Tuesday, 13 November 2012

Food for thought

While I'm not a particularly political person, injustice has always upset me. One of the best things about living like I do, moving around in different circles, in different countries, is that I get to dispel some of the myths about the lives of others. I can do this because I've had conversations with people from different cultures, religions and ethnic backgrounds and people from different cultures living in different countries. Very enlightening if you take the time to listen to their stories, more enlightening if you can relate in some small way.

The man in this clip can most certainly relate to what he's talking about, what he's lived, what he's ashamed of and is working towards improving. This clip is a little over an hour long, one of the most humbling hours I've spent in a while. I actually miss talking about the Middle East, about Muslims, Suni and Shiaa, about Palestine and Israel about the current and past histories and troubles with the people who have historically struggled, been misunderstood and vilified. Hearing such an honest view, an insider view, and listening to the possible solutions was enlightening.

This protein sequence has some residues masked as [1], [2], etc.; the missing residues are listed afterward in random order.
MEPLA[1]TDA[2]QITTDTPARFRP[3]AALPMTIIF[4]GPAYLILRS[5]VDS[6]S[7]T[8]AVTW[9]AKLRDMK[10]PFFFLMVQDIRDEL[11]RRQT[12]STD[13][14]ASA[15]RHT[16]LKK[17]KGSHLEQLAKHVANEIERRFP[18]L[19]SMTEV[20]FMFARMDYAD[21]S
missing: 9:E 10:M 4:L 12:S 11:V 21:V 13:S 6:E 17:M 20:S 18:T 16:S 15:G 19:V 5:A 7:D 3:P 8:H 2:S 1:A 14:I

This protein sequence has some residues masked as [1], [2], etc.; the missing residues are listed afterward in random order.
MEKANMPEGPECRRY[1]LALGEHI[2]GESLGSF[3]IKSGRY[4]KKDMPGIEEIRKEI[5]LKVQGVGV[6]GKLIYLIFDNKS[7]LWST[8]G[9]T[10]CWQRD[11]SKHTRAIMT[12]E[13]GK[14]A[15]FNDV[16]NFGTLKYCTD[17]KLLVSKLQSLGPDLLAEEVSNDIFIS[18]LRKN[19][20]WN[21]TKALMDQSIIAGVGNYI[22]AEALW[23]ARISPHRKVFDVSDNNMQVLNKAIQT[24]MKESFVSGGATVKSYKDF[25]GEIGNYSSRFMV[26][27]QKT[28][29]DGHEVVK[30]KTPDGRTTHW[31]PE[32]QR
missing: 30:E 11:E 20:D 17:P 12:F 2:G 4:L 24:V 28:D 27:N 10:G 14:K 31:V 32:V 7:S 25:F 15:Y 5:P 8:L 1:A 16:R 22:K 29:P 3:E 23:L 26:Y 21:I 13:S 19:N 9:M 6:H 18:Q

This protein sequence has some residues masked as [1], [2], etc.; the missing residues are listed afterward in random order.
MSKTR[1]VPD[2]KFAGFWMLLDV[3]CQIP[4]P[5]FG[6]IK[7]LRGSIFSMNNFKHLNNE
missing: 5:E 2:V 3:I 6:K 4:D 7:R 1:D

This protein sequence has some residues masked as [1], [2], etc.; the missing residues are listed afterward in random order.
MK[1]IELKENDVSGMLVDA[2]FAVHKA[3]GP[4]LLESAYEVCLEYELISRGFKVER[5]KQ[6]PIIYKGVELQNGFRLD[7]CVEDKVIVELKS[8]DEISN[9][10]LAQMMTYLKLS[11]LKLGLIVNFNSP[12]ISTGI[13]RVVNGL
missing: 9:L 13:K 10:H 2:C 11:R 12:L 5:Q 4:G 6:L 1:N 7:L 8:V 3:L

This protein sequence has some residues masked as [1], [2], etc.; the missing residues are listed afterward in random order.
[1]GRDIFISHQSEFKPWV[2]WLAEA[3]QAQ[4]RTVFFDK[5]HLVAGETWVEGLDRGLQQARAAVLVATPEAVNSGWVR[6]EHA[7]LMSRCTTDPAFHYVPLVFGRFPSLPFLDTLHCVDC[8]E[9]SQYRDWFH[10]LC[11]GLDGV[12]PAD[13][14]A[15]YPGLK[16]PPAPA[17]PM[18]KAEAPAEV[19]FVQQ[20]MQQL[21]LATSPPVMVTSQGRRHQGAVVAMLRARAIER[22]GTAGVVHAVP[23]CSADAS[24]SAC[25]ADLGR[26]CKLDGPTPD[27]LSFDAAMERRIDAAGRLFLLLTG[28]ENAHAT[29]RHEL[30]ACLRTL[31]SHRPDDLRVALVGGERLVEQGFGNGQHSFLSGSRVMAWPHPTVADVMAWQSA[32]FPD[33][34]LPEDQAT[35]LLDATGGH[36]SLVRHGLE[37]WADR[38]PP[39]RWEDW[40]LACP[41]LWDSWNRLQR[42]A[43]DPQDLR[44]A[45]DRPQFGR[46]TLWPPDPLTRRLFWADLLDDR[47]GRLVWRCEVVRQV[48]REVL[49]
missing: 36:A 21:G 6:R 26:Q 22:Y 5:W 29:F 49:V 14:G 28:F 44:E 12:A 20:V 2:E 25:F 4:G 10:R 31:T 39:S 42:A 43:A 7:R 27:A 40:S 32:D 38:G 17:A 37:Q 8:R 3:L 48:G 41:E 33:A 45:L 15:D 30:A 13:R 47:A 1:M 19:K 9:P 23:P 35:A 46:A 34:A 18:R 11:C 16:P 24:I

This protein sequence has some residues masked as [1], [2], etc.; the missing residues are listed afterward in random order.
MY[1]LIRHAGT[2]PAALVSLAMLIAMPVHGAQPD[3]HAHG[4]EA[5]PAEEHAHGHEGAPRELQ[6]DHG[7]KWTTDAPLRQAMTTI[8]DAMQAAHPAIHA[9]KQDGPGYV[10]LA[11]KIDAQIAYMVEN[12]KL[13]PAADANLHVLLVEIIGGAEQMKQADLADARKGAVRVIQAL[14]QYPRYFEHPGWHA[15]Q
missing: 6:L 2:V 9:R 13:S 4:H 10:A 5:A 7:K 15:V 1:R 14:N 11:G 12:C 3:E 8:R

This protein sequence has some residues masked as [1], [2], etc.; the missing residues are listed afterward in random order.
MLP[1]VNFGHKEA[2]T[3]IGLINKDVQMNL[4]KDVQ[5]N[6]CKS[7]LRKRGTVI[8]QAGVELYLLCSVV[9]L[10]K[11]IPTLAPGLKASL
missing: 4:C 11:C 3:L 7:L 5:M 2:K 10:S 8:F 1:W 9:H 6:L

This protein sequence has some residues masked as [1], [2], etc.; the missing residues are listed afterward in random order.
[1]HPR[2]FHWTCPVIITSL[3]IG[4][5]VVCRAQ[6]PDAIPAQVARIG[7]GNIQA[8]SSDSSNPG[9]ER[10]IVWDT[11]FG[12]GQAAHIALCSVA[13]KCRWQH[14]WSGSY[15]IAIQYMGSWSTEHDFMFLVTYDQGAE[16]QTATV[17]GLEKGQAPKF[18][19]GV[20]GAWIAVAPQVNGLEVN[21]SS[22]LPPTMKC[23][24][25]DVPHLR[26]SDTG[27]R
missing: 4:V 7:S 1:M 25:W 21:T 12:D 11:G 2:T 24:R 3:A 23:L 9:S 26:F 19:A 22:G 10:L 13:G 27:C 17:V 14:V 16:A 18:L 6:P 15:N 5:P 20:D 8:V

I've been to Israel, well to Jerusalem and the countryside between there and the Jordanian border. My visit left me with food for thought and I will write about it here when I've unpacked how I really felt about it, how it impacted on me and my later conversations with a group of Palestinians from Ramallah in Wadi Ram, Jordan. There haven't been many places in the world where I've been afraid, Jerusalem was one of those places.

For now, here's Miko Peled speaking earlier this year in Seattle. Thanks for sharing this Kate, my fellow traveller and photographer. It got me thinking.

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